Why BharOS makes Indian developers excited and skeptical: ‘More choice is good for consumers… but it’s a long way’

“I think it bodes well for India to have many flavors of Android. We are very happy to see something like BharOS. Innovation happens at the operating system level and more choice is good for consumers,” Rohan Verma, CEO and Executive Director of MapmyIndia, summarizes India Inc’s feeling about the latest development in the smartphone segment in India. For Verma – who has often spoken publicly about Google’s dominance of the Android market – BharOS, presented by an IIT-Madras-incubated company, offers another chance to end Google’s Android monopoly.

BharOS isn’t the first or only India-based alternative to a Google-dominated Android that has been tried. The most famous example is the Noida-based IndusOS, which focused on helping users with regional languages, although it hasn’t seen the popularity of other Android skins. In 2016, Micromax had several phones running versions of IndusOS, but it failed to gain the popularity and approval that other versions of Android enjoyed in India.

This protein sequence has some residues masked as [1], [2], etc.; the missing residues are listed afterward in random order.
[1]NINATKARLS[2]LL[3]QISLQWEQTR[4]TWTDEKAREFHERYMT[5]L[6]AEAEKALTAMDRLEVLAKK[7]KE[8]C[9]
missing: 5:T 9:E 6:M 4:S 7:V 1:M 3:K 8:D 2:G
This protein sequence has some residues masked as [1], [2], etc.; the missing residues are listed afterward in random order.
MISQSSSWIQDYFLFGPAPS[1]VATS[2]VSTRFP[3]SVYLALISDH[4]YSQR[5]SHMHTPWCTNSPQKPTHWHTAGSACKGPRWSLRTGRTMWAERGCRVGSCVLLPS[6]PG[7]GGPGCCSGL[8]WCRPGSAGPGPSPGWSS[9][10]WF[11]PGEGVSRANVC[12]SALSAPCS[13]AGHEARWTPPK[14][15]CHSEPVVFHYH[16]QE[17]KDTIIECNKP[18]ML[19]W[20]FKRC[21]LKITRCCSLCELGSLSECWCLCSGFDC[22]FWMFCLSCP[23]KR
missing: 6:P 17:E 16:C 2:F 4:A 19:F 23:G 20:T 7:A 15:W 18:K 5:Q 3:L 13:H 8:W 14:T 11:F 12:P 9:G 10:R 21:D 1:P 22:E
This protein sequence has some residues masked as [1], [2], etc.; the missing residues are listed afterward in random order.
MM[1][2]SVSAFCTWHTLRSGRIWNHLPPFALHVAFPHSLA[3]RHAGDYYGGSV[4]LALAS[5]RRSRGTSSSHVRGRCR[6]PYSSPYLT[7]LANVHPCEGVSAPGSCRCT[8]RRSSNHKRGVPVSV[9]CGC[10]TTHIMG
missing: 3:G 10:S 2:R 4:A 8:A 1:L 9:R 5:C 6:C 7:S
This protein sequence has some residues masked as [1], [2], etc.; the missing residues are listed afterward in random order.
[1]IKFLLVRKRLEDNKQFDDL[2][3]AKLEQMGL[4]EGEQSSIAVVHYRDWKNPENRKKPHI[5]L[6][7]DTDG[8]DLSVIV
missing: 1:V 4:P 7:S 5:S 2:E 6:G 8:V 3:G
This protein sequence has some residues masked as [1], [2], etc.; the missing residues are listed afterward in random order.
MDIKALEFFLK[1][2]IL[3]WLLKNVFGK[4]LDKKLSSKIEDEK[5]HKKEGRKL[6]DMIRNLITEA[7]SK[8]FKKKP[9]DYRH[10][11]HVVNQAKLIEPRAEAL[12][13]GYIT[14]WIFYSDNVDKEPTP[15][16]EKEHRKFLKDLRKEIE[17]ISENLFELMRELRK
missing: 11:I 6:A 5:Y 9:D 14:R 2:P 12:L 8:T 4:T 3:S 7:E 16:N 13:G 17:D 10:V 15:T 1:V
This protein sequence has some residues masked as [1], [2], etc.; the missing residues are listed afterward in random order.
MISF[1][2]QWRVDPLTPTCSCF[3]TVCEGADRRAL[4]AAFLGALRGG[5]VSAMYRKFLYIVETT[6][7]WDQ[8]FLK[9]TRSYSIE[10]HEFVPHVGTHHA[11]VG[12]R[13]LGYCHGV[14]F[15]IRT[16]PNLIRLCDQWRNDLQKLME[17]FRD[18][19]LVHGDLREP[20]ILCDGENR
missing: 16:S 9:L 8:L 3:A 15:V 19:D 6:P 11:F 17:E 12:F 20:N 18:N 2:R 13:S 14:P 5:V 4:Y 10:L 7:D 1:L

Still, the idea of ​​BharOS has also excited other developers. It is pitched as a native alternative to Android, although it is based on the same Android Open Source Project (AOSP). There’s a big difference though – it doesn’t come with pre-installed Google Play services like most other Android phones. The announcement also comes at a time of critical regulatory changes making alternatives like BharOS easier to build. The Competition Commission of India (CCI) ruling against Google has forced the company to make changes to the Android platform in the country, allowing non-compatible forks of Android such as BharOS.